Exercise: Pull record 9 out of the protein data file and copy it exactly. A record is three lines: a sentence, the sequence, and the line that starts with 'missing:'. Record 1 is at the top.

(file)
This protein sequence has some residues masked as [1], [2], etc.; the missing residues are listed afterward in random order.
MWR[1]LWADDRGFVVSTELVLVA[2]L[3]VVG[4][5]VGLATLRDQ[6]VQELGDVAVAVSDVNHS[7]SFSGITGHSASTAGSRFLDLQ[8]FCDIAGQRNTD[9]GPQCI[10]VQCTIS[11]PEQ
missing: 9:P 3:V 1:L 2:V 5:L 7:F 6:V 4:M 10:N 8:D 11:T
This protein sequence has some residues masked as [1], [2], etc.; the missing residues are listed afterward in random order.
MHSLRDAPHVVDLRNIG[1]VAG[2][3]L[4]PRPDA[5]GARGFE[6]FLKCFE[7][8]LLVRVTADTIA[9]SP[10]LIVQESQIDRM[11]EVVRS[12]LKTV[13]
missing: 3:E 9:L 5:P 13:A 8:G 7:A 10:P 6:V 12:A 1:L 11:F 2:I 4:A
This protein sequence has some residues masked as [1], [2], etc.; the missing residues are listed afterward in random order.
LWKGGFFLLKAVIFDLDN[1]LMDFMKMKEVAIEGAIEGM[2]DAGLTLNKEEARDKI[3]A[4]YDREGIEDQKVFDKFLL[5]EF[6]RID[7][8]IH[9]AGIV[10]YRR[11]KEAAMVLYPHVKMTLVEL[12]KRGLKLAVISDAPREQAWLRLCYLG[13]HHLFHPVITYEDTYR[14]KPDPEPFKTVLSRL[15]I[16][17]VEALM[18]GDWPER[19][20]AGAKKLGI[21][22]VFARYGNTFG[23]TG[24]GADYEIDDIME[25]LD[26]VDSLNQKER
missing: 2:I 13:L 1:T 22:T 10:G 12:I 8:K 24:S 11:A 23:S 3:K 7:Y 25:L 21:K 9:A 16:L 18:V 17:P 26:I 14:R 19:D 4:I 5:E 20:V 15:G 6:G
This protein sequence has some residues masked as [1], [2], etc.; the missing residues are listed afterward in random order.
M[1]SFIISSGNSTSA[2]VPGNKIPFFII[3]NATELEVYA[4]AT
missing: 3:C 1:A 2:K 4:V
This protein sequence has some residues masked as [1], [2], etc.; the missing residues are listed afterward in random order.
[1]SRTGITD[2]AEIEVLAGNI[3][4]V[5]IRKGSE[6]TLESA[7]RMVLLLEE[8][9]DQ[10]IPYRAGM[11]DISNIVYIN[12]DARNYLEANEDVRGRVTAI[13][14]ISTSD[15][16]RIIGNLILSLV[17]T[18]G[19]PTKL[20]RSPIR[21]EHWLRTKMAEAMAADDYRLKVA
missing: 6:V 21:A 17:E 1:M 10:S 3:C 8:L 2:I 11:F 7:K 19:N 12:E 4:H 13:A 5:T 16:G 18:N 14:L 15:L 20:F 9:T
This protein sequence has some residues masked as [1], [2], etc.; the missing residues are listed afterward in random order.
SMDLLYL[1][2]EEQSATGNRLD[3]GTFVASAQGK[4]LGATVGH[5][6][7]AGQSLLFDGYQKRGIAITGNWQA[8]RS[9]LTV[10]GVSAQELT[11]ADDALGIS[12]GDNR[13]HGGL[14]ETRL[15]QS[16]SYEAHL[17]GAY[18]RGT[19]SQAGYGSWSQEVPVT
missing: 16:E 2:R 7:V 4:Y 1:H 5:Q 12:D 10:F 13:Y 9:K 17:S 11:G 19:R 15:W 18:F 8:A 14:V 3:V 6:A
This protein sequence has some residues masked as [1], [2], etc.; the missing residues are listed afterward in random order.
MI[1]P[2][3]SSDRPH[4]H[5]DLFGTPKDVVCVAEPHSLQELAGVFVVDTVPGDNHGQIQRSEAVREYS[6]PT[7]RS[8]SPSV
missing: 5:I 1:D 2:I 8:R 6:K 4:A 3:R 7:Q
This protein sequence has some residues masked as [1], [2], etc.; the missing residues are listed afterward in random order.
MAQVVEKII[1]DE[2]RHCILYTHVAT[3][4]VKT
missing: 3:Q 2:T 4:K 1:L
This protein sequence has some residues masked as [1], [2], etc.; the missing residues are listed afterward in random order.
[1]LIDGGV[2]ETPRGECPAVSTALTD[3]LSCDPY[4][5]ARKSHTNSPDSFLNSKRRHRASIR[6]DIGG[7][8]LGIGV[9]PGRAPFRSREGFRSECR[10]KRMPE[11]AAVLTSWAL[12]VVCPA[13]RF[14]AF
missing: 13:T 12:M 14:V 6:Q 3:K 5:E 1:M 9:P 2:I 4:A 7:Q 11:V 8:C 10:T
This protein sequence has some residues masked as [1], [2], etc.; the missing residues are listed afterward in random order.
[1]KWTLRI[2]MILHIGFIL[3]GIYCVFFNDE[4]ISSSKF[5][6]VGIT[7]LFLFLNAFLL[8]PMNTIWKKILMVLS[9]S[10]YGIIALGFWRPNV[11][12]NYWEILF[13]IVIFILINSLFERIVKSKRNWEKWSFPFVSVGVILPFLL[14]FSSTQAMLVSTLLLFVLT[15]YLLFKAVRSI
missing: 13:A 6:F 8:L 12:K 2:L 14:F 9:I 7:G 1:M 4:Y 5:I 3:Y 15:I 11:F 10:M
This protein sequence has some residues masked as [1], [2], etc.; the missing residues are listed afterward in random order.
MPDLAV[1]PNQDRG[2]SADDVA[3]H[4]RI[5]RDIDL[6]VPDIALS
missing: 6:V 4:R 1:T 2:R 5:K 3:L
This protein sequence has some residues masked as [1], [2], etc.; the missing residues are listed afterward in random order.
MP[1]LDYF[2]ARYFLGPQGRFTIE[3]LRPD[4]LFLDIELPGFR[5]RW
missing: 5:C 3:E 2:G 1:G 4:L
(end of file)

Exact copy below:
This protein sequence has some residues masked as [1], [2], etc.; the missing residues are listed afterward in random order.
[1]LIDGGV[2]ETPRGECPAVSTALTD[3]LSCDPY[4][5]ARKSHTNSPDSFLNSKRRHRASIR[6]DIGG[7][8]LGIGV[9]PGRAPFRSREGFRSECR[10]KRMPE[11]AAVLTSWAL[12]VVCPA[13]RF[14]AF
missing: 13:T 12:M 14:V 6:Q 3:K 5:E 1:M 9:P 2:I 4:A 7:Q 11:V 8:C 10:T